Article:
A DHT is a key-value structure that is spread across a wide-area network like the Internet. You feed a key into the DHT and it will return a value. It is used in distributed + peer-to-peer systems as a rudimentary data-store.

Before DHT existed many "distributed" networks actually used centralized servers (or a set of central servers) that acted as authorities on the network. This is how Napster operated for its brief life and this centralized architecture likely led to its ass getting clapped by the RIAA in 1999. Interestingly Soulseek still operates with a set of centralized servers and I'm honestly not sure how it has avoided a similar fate. I do know that Soulseek censors certain queries on these central servers like "Bob Dylan" or "Beatles"; whether that is self-censorship or not is left to the imagination.

Many of the later distributed file-sharing networks used DHT to socialize new clients with other peers already on the network and to allow the discovery of files by network peers without a central server. The earliest example I can think of is Freenet (2000) and though technically Freenet did not use a proper DHT until later on in its development Freenet's earliest iterations used a lookup very similar to a DHT.

The better choice for creating a censorship-resistant network is to distribute the storage of look-up data from a central server outward to the peers on the network; not incurring a single point of failure is the biggest reason why DHTs are popular in decentralized systems. Instead of "phoning home" to the big server in the NSA server closet peers on the network use the DHT to socialize with new clients joining the network and to discover of files hosted by other network peers.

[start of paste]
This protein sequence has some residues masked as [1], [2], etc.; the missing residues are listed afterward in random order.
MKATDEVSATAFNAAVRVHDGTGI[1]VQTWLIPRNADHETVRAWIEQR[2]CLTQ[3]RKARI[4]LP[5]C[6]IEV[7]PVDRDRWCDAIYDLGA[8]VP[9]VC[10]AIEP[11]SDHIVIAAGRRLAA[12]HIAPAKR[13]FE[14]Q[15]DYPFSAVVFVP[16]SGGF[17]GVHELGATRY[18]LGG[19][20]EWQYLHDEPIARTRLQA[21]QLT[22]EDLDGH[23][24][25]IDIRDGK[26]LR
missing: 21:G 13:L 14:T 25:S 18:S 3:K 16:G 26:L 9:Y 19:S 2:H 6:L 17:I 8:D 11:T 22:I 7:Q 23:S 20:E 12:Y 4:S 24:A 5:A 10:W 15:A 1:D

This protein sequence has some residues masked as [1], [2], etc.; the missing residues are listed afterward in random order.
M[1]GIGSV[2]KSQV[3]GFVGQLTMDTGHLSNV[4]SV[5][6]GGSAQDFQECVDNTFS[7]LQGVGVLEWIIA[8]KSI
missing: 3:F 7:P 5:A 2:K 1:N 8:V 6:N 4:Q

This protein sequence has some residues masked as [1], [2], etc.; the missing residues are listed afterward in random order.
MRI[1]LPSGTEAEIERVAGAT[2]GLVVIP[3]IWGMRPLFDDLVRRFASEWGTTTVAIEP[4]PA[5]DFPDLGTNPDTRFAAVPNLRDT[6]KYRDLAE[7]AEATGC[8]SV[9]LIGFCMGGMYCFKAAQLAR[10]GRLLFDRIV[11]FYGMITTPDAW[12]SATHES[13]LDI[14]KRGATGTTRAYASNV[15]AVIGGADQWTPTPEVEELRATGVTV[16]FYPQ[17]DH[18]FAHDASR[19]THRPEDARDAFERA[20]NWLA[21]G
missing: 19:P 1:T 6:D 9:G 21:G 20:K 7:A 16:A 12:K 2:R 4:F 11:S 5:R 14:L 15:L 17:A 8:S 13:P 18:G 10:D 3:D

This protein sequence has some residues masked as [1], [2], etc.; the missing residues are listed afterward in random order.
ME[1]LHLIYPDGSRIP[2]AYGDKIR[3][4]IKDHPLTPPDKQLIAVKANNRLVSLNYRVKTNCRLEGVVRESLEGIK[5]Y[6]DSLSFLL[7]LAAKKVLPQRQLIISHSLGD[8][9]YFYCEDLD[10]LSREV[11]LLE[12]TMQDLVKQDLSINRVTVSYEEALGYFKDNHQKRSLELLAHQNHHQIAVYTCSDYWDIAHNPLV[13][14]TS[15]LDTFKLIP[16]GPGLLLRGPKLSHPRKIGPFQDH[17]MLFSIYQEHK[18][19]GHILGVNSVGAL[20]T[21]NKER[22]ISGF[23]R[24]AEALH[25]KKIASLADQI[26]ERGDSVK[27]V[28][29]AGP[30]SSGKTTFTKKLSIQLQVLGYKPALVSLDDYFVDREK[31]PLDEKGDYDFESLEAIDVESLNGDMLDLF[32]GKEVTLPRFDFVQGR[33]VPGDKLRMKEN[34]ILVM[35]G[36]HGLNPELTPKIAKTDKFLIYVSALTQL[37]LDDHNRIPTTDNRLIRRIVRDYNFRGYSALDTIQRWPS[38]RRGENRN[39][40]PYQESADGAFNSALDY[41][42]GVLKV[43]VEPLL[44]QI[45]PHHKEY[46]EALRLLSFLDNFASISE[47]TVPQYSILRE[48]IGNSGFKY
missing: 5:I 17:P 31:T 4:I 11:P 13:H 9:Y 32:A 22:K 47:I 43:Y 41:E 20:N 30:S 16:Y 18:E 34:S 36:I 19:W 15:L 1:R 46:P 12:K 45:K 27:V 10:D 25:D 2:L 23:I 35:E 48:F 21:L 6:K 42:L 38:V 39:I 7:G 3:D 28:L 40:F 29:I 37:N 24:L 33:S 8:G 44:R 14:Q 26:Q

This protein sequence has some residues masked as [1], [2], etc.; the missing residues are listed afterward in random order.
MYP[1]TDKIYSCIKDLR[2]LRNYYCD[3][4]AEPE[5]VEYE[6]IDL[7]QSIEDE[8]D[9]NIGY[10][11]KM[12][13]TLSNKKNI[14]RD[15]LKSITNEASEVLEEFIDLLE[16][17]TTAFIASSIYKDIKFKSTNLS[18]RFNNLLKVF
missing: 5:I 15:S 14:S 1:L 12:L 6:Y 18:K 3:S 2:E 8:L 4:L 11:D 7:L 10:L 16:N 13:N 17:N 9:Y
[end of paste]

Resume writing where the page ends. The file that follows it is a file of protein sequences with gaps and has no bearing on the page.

One way we could network with other peers is to simply flood the network with requests when any peer is looking for a certain file. This is how Gnutella operates and it is how Soulseek peers discover files too (after routing through the central server to relay its request to peers). Flooding like this creates an inscalable network however, as each new client added to the network graph causes the number of messages each peer has to send in order to flood the network completely to increase exponentially.

Kademlia DHTs

DHT fixes the issues created by flooding. Kademlia in particular is the flavor of DHT I know the best and so I will explain concepts using the Kademlia DHT, though the ideas are generally the same for any DHT structure.

Nodes in a Kademlia network are organized into a binary tree according to each node's unique node ID. Often this is a hash of some information that is unique to the node like its IP address + listening port. So you don't get rainbow-tabled out of existence normally a salt is added to this content before it is hashed.

The distance between two nodes in a vanilla Kademlia network is defined as the XOR of the node IDs. XOR is chosen partly because it is a transitive operation so that the distance from A to B is the same as the distance from B to A. This distance determines the k-bucket (below) into which any known peers are stored. Peers which are further away from a given node are also further away in the network's binary tree.


Storing Data in a Kademlia DHT